Dodgers Claim PJ Conlon, Add Pitching Depth

The Dodgers front office has had a busy week.  Clayton Kershaw’s return to the team was short-lived, as he was removed from Thursday’s game after just 62 pitches and subsequently placed on the DL with a lower back strain.  With Kershaw’s injury, the team now has 4 of the 5 starters from their early-season rotation on the DL – including Maeda (hip), Hill (blister), Ryu (groin).

In a move to shore up organizational pitching depth, the team claimed left-handed pitcher P.J. Conlon off waivers from the New York Mets.  

The 24 year old pitcher, who will report to Triple-A Oklahoma City, made his MLB debut with the Mets on May 7th and in two appearances with the team has an unimpressive 11.12 ERA.  His Triple-A numbers are also unspectacular, as he posted a 6.58 ERA with 33 strikeouts and 10 walks in 39 innings.  However, his numbers in lower levels of the organization look much better.  He’s drawn comparisons to Jamie Moyer, and justifiably so. His stuff is far from overpowering – his fastball sits between 87 to 90 mph, and he depends on his ability to control all four of his pitches to keep hitters off balance and draw soft contact.  For most of his professional career he has managed to do exactly that.  He was named to the South Atlantic League’s All-Star team after leading the league in wins and ERA.  He rocketed through the Met’s organization, spending no more than 1 year at each level in their system.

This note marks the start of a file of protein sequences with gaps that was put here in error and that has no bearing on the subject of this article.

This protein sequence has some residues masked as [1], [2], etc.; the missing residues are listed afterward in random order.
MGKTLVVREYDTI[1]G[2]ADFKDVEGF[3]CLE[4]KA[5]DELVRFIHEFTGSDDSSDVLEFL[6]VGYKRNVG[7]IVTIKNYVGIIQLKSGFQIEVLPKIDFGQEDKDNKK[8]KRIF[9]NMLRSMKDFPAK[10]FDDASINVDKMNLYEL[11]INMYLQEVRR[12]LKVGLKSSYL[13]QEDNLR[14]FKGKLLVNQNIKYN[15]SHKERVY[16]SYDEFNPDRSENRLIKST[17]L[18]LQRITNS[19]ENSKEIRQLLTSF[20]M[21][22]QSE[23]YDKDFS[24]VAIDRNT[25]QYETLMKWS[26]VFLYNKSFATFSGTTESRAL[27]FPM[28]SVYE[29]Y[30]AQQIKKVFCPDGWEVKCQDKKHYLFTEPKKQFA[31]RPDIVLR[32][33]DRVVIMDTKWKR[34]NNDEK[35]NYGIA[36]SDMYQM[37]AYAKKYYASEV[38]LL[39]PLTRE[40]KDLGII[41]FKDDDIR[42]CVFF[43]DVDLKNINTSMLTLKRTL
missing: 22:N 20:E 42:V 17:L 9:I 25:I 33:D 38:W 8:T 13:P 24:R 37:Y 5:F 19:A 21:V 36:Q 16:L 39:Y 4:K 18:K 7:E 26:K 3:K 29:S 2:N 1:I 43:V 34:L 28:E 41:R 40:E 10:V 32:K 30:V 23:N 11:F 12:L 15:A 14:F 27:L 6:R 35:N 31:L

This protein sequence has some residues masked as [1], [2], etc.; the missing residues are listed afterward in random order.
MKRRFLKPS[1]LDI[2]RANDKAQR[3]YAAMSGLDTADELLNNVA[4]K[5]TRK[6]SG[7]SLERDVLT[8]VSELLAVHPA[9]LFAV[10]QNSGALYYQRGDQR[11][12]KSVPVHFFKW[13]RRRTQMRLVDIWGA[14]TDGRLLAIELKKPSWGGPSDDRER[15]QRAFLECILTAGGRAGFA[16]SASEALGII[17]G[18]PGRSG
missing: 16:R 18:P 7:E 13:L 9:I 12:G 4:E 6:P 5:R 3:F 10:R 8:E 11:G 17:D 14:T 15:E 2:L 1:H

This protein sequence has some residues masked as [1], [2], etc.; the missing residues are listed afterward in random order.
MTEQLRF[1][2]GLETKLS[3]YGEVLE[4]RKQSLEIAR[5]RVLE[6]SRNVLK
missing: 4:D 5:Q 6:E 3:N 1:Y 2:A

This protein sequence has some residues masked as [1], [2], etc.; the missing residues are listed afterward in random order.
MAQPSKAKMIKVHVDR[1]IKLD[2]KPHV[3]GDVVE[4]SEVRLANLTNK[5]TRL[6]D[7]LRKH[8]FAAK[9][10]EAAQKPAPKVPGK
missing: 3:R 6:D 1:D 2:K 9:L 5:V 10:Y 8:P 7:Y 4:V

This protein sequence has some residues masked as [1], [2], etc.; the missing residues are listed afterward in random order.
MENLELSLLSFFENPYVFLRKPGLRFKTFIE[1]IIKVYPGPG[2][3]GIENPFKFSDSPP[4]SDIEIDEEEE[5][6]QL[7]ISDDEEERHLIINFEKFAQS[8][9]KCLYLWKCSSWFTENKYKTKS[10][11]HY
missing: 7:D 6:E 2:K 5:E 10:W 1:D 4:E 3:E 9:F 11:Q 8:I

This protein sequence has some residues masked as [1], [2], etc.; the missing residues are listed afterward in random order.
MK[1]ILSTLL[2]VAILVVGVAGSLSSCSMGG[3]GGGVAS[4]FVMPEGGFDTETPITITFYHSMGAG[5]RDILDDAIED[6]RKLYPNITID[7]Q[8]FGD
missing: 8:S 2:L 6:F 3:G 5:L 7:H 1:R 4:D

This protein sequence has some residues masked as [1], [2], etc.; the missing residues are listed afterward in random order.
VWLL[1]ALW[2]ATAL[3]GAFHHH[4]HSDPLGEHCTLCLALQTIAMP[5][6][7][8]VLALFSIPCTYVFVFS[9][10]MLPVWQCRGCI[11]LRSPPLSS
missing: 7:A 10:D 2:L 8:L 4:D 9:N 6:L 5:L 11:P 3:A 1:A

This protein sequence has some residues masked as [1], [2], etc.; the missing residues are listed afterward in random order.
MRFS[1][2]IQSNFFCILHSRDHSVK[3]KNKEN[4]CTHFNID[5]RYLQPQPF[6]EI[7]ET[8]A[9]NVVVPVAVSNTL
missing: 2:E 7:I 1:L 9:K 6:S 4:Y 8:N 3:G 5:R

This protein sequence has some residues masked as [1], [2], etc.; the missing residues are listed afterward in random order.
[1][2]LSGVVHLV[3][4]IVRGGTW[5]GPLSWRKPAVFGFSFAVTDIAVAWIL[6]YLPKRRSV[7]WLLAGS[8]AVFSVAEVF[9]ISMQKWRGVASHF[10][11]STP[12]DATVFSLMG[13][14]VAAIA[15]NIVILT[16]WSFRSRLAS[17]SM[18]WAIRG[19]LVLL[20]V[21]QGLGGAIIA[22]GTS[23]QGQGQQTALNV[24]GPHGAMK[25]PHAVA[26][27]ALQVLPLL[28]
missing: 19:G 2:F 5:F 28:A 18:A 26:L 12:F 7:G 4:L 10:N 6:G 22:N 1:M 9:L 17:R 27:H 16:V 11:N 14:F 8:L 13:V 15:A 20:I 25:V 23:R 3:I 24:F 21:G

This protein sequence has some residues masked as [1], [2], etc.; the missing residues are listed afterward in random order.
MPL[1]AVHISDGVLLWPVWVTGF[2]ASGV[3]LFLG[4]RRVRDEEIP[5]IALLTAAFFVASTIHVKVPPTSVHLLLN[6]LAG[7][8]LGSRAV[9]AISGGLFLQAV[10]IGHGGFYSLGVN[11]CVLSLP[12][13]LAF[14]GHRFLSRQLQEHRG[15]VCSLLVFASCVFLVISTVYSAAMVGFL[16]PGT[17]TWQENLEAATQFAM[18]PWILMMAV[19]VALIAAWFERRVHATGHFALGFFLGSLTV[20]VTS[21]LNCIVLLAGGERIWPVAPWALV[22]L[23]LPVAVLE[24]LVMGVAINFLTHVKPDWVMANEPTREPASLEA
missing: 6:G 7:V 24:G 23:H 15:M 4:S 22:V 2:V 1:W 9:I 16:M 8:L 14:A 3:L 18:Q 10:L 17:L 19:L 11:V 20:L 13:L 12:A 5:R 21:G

Here’s how he describes his pitching philosophy:

I’d describe myself as a shorter lefty who doesn’t have great velocity. I’m about 6-foot and will top out at 91 on a good day. I’m usually between 87-90, but I can run the ball and do different things with it. I don’t really throw anything straight.

I pride myself in being able to throw all four of my pitches for strikes, and for the most part I’m able to put them where I want. My plan of attack is basically to keep guys guessing and off balance. I don’t let them get too comfortable by being too predictable.

In his short time in the Majors, Conlon has looked very hittable.  Nonetheless, this front office has been aggressive in their pursuit of organizational depth, especially at the minor league level, and has a knack for polishing “diamonds in the rough.”

Interesting note: Conlon was born in Belfast, Ireland and became the first Irish-born player to reach the Majors in over 70 years.  He played college baseball at the University of San Diego.

[button color=”red” size=”big” alignment=”center” rel=”follow” openin=”samewindow” url=””]Dodgers: Julio Urias Could Return As Soon As July[/button]

Leave a Reply

Your email address will not be published.

GIPHY App Key not set. Please check settings